the opinion that the matters of the allocation ol' the lands and
the adjudication of the expenses in connection with the entire
scheme should be borne In part, at least, by the Imperial and
Pederal governments.
Imperial Suggestions.
"There has recently appeared in the London Standard a
summary of the primary features of a report issued by the
departmental committee appointed by the Earl of Selborne,
president of the Board of Agriculture, to investigate and make
recommendations with regard to the matter of land settlement
for discharged soldiers and sailors.
"With the exception of a clause relative to 'tenancy,' the
recommendations offered by this Imperial committee coincide
exactly with the principles which had been already formulated
by your Commission.
"The Imperial committee, in concluding their report, em:
phaslzed 'that preparations must be made at once to meet the
need which will arise when the war is over. Unless demobilized
men obtain regular work without delay, there is some danger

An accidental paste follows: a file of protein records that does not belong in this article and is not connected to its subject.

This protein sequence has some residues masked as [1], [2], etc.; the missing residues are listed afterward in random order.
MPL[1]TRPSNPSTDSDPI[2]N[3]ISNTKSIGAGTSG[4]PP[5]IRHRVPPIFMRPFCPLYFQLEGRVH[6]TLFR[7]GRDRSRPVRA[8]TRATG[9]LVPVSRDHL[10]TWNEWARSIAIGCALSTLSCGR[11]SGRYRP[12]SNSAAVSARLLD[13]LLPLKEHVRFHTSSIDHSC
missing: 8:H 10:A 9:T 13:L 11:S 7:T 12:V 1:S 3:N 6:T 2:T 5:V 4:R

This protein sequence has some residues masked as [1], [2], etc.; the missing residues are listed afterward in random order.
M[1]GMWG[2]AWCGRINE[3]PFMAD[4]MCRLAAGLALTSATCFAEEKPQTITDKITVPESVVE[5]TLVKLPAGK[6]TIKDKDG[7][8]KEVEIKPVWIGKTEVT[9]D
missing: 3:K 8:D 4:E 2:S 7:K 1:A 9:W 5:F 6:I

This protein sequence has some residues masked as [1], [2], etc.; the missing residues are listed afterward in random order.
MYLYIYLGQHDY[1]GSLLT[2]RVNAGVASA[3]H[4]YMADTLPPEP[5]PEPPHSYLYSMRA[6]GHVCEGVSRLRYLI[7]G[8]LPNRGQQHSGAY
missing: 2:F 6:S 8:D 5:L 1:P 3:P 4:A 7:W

that they may acquire habits of idleness or swell the ranks of
casual labor.' The force of this will be apparent to all who
have given consideration to the matter,"
.Winner of Allotment.
The recommendations' of regulations on which land grants
should be issued include the appointment of an independent
hoard of commissioners to select suitable lands, direct preliminary land clearing or equivalent improvements, approve
of the purchase of stock, Implements, etc., and to adminliter
funds in connection with co-operative settlements. The land
grant should take the form of farms of such acreage as might
be best adapted to the different classes of farming to be followed���poultry-raising, market gardening, fruit growing, mixed farming for dairy farming���in block? in such districts as tlie
Board of Commissioners select of such size as to provide for at
least sixty allotments.
These blocks to be laid out in such a way as to leave sufficient area for a demonstration farm, central organization
plant, roads, recreation grounds, all to be within easy access
of the farms. The central organization plant to comprise a
general store, creamery, blacksmith shop, carpenter's shop,